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India’s NRC, CAA and ties with Bangladesh

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Update: 2019-12-30 08:22:34
India’s NRC, CAA and ties with Bangladesh

It was a different India during my recent trip to the neighboring country on a pilgrimage to the shrine of one of Islam’s greatest saint’s, Hazrat Khawaja Mainuddin Chisty (RA) in Ajmer Sharif.
There is a special love for Kolkata and also New Delhi as India to me meant these two cities.

The visits to India were more on holidays, rather than professional reasons and that speaks of my love for this country which gave its historical support to our Independence War in 1971. Bangladesh remains eternally grateful for this support.

Prime Minister Sheikh Hasina, whose closeness to the Indian leadership in its entirety is no secret and a matter of itch for her political opponents who seek New Delhi’s friendship “secretly,” but shout anti-India slogans in pubic, appeared to be sharpening their knives to attack the government on India’s NRC and CAA initiatives.

Violence against the measures continued as I write this piece. 

What heartened me most was the concern about “special ties” with Bangladesh following the NRC and CAA.

My friends in Kolkata and in New Delhi were unanimous when they said “whatever happens we do not want any crack in the solid and tested friendship between India and Bangladesh.” 

The concerns were also reflected in a number of publications specially after Bangladeshi Foreign and Home ministers cancelled their scheduled trips citing major pre-occupations at home.

The OUTLOOK magazine in its cover story (December 23, 2019) said “Among neighbors, ties with Bangladesh are the one bright spot. Concerns about NRC and CAB must not be allowed to derail it.”

It said, quoting diplomats from both sides, that … “an unease in the relationship” … “has begun to creep in.”

Veena Sikri, who served in Dhaka as India’s envoy, told the magazine that the situation “needs mature handling and constant engagement between the two sides.”

India Today, the widely read magazine, in its piece Politicising Asylum” (Dec 23, 2019) warned that “Privileging non-Muslim refugees, the Citizenship Bill threatens to alter the secular foundations of the Indian State and reignites ethnic tensions in the Northeast.”

New Delhi has categorically said it was an internal matter and Muslim in that country had no reason to worry. Dhaka on its part has taken into confidence what its neighbor has reasoned and thus far kept quite.

Foreign Minister AK Abdul Momen, has however repeatedly said anyone India sends to Bangladesh would first have to satisfy immigration about their origin before being allowed to enter this country.

Bangladesh under Sheikh Hasina’s ruling Awami League has remained firm on the country’s founding pillar of secularism ensuring equal rights to its citizens belonging to all faiths as it repealed Islam as the state religion in the constitution.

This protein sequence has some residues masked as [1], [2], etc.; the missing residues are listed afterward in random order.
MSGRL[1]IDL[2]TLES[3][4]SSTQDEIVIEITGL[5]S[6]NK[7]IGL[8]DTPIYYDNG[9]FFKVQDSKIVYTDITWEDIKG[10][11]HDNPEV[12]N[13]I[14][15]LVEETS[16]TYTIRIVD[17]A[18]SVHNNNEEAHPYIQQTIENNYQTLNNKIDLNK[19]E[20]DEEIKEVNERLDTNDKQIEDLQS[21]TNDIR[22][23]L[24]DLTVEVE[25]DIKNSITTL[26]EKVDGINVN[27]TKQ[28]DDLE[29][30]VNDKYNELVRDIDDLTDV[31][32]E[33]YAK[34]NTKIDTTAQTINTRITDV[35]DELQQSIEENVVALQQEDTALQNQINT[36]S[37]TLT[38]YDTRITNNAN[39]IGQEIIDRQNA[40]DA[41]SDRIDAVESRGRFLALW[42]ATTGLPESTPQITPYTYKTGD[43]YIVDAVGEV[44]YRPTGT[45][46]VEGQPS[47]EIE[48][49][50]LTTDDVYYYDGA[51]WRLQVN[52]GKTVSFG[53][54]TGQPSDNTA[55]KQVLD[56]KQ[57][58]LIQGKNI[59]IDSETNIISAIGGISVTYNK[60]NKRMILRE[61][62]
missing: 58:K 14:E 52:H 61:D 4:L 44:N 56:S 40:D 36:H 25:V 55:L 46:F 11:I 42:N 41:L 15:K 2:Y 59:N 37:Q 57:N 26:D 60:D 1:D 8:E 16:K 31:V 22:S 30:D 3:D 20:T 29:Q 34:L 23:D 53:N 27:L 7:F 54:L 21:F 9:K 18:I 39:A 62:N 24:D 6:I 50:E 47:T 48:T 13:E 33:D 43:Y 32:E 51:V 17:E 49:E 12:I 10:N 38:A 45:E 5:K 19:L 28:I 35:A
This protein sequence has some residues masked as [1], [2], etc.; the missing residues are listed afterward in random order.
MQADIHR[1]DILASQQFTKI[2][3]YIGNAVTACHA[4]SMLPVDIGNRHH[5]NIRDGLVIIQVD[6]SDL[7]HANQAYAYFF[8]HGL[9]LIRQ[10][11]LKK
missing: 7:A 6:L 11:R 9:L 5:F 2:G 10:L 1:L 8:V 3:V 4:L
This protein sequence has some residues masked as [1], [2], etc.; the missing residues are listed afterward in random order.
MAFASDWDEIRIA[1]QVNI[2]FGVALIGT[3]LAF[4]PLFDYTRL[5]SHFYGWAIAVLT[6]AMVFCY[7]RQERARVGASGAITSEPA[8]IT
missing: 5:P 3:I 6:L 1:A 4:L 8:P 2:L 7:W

It is important to mention here that despite attempts by post-1975 military regimes as well as opposition Bangladesh Nationalist Party (BNP) governments under jailed Khaleda Zia to use the Islamic card to go to power gave rise to communal sentiments. The worst was the attacks on the minority Hindus in 2001 soon after the BNP came to power with its ally, the fundamentalist Jamaat-e-Islami.

I met number of Hindu victims and interviewed one girl who narrated how she was gang-raped. She was repeatedly told that Hindu’s should be eliminated as they always voted for the Awami League.

On the other hand, during Awami League’s terms in office meant securer lives for the minority religions, multiplying of Puja mandaps across Bangladesh and staging of large marches to celebrate different religious rites like Roth Jatra.

From Kolkata to Ajmer Sharif, the constant warning was “Be careful, there is trouble” over the NCA or CAB with roads closed amid tight security. This is not the India, the world’s largest democracy and the flag bearer of secularism, I have visited earlier without any fear.

Despite violence in some parts of India, it was life as normal for Indians belonging to different faiths --- including Muslims – which one hopes would remain unchanged in the coming days. 

I praised Mr. Modi for his strong leadership to tame Pakistan and strongly counted on him to take Dhaka-New Delhi  ties to greater heights after covering the last elections. It was a saffron sweep and I disagreed with many of my Indian friends about what lay ahead that threatened secularism and bilateral ties with Bangladesh. I still want to stick to that argument and win the debate.

Let there be reconsideration, if needed, by the Modi government so that ties with Bangladesh is not affected in any way. As a friend of India, I look forward to a further strengthening of Dhaka-New Delhi ties.

We need peace in South Asia and both Bangladesh and India have a major role to play in this regard with Pakistan always on the wrong footing.

I would like to end this piece with a quote of Ambassador Veena Sikri, who had served in Dhaka under very difficult circumstances.

“There is no dearth of people in Bangladesh who are waiting to muddy the water,” she told the OUTLOOK magazine in reference to anti-India sections who have been marginalized in recent times due to an “upswing” in Bangladesh-India relations.

* Writer: Nadeem Qadir, Consulting Editor of the Daily Sun and UN Dag Hammarskjold Fellow

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